I woke up early Monday morning, three days after the worst terrorist attack in France’s history. A famous commentator was saying on the radio: “It’s not a war.”
I called my cousin, head of the emergency room at one of Paris' major hospitals.
“I got here on Saturday at five o’clock in the morning," Yonathan told me. "I knew the exhausted doctors needed more help. To know where to go, I could just follow the trail of blood on the floor. Even the chief physicians of the hospital had never seen so much blood. All over. Most of the injured had bullet wounds.
"I have never been in a war, but 50 people in pieces, covered in blood, with bullets to extract from their bodies, hands, arms or feet to be amputated – it looks like a war. The dead were for the most part shot in the head. Everybody was my age, and the age of the nurses, the doctors. By the way, Le Carillon is my favorite hangout.”
At Le Carillon and Le Petit Cambodge, two hip cafés above Republique, 15 young people were shot.
After the terrible night of Friday 13th, hearing the cold statistics, the horror becomes more real. A friend of a friend has had limbs amputated – 28 years old. Another friend has been lucky; the doctors put his eye back in place. The son of my friend Laurence was having a drink at La Belle Epoque, next to the Bastille, and did not go for a smoke on the terrace. His friends did and were slaughtered by fire from Kalashnikovs (19 were killed at La Belle Epoque).
Flashback to the last world war: Terrorists in the Bataclan concert hall asked a young hostage to hit the bodies lying on the floor to check if the people were dead. If they moved, he was told, they had to be shot in the head. Like what happened at mass graves in Ukraine in 1941. Or in 1994 Rawanda, but with machetes.
But we are in Paris and it's November 2015.
On Sunday I was in a studio at RCJ (Radio communauté juive), interviewing lots of interesting people, sociologists, judges, politicians... All agreed: “It’s new terrorism. Blind, not targeted terrorism.”
As if killing cartoonists at Charlie Hebdo, Jews shopping at the Hyper-Cacher, policemen on duty, young soldiers, children at a Jewish school in Toulouse – as if all that is not as dramatic. But it's true: Friday was different, a “mass massacre.” Young (French) fanatic criminals shooting hundreds of other young people, sitting and drinking at our famous cafés, or singing with a metal rock band. It's Friday night and the weather is great in Paris.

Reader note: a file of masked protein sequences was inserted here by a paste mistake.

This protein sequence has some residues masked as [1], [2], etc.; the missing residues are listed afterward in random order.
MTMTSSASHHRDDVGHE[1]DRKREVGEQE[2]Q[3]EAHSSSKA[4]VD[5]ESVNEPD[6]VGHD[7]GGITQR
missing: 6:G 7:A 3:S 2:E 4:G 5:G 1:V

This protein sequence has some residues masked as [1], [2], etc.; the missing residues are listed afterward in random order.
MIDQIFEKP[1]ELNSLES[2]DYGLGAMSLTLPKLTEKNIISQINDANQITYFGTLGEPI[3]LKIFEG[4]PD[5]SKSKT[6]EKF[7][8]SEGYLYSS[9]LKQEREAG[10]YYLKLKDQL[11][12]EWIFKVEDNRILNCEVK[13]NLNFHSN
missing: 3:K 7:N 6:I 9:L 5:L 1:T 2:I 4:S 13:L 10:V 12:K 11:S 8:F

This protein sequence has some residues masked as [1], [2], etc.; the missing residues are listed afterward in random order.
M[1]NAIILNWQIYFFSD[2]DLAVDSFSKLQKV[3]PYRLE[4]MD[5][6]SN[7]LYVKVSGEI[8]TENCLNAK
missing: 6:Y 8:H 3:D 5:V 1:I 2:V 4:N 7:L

At the end of the radio news program we broadcast Madonna singing “La vie en rose” and asking for a minute of silence at her concert in Stockholm.
Later I went to the Place de la Republique, then to the Bataclan where the Eagles of Death Metal band was playing on Friday night. All along the plaza and the boulevards, flowers, candles, messages. Just as moving as in January after the terrorist attacks, when we were four million marching along the same boulevards, between Republique and Bastille: People are now just as close to each other, in solidarity, the wonderful people of France, as then.
At the bottom of the statue at the Place de la République, I do something that's unethical for a journalist, a first in my career as a reporter. I had brought a candle with me. I lit it thanks to a borrowed lighter and put it under the big banner: “We are not afraid!”
In the crowd two men stand, dignified, carrying a poster: "I’m a French Muslim, not a terrorist." They address the crowd: “Don’t be afraid of us – we are in the same boat. We love France.” Applause around them.
We are so emotional today, we are for freedom, for liberty, for democracy. We love everybody. And the whole world supports us, declaring, “We are Paris.” The planet has been painted blue-white-red. "La Marseillaise" has become the new anthem of freedom, sung from New York to Sidney.
On the eve of the January attacks and the mass march, I had written a piece for The Washington Post entitled “A New France is born.” This France is still alive. And Parisians are ready to forget, at least during this time of mourning, their feelings of xenophobia and bitterness.
Walking away from the candles and the flowers, in a Paris more empty than ever, I stop at a friend’s house for a last drink. She is, by the way, an Auschwitz survivor. One of those in the house is talking on the phone, and turns pale. A friend of a friend has been found, finally; hit by four bullets, she is at the hospital now, after an amputation.
Another reads out text messages sent by people trapped inside the Bataclan: “Help, come now ־ they are killing us one by one!" The special police forces only launched its assault two hours later. Meanwhile, about 90 were killed, hundreds wounded.
The beautiful crowd with candles and flowers versus absolute barbarism: Who wins?
It is a different kind of war, without front lines and without regular armies, but with a real enemy – one who seeks to destroy our lifestyle... and our life. And who lives next door. Indeed, apparently all but one of the barbarian-killers of Friday night are French.
Annette Lévy-Willard is a journalist, writer and former diplomat.
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